Families don’t need books stacked from floor to ceiling or over-flowing bookshelves to consider their home a literate home.
Families don’t need every issue of every magazine published in order to consider their home a literate home.
And families don’t need to spend hundreds of dollars on resources or materials in order to consider their home a literate home.
Literate homes are homes that celebrate literacy, reading, and language, and any home can be a literate home. In fact, many people I know already have literate homes and they don’t even know it!
In order to create strong readers from the beginning, it’s ideal to raise children in literate environments—just like we want our teachers to create literate environments in their classrooms. Though we don’t need to have brand-new resources, posters, charts, and words hung everywhere we turn, our children need access to reading material—and that reading material can be anything, and it can come from any source.
Frequent visits to the library and sharing books and magazines between friends and family members will put new texts into the hands of children. Celebrating those new reads and carving out time to read together will let children know that reading is a priority in your house.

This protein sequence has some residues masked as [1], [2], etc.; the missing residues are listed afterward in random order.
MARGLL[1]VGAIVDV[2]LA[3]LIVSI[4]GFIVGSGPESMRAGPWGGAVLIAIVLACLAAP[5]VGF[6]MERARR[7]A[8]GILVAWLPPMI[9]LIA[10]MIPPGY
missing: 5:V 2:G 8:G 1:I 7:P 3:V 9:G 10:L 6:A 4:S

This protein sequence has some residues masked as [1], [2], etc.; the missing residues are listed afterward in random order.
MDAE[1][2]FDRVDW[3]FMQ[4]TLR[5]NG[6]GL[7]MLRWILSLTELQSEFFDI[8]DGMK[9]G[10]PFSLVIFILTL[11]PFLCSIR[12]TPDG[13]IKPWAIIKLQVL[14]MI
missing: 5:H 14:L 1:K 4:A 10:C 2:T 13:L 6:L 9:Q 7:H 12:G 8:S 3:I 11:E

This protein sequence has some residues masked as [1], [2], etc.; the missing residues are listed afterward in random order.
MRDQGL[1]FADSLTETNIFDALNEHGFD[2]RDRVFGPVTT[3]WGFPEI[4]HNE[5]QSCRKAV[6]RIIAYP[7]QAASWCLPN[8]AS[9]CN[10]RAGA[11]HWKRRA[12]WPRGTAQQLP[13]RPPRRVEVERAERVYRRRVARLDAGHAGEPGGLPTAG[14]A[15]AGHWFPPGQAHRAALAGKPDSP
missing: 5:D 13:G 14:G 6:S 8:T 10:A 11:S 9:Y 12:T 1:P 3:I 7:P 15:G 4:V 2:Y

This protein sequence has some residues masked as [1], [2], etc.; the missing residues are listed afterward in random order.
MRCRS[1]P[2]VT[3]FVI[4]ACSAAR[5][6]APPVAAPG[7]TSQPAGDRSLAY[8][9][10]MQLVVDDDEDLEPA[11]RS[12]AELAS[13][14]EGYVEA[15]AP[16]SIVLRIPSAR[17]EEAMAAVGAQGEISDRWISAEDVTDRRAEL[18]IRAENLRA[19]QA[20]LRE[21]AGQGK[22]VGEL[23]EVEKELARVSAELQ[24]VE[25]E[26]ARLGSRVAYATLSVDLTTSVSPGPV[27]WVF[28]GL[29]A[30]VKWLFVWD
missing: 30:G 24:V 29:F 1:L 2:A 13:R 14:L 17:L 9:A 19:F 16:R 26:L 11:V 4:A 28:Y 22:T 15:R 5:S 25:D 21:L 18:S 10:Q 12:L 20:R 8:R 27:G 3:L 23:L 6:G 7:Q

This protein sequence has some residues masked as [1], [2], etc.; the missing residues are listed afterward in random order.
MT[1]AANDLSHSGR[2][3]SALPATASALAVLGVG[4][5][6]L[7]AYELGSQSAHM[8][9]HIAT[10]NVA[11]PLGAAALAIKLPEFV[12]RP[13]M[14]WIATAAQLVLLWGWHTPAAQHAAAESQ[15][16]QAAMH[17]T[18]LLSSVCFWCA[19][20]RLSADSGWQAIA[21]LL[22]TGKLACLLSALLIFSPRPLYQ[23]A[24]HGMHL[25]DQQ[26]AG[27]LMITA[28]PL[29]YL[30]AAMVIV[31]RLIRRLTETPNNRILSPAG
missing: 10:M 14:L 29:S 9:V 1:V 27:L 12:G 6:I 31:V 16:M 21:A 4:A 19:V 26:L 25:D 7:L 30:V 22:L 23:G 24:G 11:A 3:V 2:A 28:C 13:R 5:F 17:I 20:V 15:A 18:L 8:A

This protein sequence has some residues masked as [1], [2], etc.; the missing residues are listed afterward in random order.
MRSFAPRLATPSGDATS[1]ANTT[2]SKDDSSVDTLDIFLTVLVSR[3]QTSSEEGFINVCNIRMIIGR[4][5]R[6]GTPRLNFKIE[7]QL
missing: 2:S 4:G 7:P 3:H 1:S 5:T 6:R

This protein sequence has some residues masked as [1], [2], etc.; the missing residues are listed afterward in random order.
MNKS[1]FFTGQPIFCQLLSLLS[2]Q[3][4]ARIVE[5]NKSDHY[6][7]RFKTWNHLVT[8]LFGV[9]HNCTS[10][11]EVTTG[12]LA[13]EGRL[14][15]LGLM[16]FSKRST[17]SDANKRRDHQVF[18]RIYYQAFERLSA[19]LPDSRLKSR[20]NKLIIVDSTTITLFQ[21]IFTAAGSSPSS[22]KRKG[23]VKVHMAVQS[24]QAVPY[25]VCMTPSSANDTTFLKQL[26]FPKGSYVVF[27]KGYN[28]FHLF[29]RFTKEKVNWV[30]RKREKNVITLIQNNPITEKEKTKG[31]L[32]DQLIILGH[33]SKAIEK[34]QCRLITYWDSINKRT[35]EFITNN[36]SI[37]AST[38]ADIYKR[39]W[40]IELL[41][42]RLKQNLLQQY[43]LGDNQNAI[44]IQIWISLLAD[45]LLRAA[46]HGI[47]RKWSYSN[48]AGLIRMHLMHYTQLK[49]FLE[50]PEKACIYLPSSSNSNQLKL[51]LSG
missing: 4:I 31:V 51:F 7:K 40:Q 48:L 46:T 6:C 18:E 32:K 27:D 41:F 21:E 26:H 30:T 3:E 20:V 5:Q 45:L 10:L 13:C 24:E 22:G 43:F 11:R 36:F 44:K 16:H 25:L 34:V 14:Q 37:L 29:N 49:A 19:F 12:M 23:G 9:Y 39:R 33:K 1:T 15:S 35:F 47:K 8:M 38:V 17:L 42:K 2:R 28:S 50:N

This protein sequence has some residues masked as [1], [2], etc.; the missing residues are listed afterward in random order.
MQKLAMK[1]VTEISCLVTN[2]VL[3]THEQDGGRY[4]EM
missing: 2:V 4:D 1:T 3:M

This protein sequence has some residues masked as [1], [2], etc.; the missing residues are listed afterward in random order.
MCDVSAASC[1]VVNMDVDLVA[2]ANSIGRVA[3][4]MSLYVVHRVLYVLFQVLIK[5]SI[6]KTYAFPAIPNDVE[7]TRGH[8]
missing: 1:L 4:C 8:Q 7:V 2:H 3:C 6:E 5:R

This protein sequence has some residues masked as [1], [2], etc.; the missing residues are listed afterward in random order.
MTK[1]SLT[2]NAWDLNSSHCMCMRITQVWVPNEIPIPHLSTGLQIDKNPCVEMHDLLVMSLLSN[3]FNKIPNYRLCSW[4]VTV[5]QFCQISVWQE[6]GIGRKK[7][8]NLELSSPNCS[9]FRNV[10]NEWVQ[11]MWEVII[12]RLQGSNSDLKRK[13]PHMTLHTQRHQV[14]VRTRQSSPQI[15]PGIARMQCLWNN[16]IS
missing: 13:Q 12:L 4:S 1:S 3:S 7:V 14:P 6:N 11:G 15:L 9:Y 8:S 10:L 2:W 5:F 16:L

Hanging homemade alphabet charts, posters that identify family members, or daily schedules or chore lists will also help to create a literate environment. Even hanging children’s work from school on the fridge or wall counts, and kids love to see their work celebrated. But it’s not about creating and ignoring these resources; it’s using them frequently and referring to them as often as possible that will help your family grow and flourish in an ‘at home’ literate environment.
As long as parents model the importance of reading to their kids, read as often as possible, and make reading a priority, a literate environment is one that is easy—and natural—to create.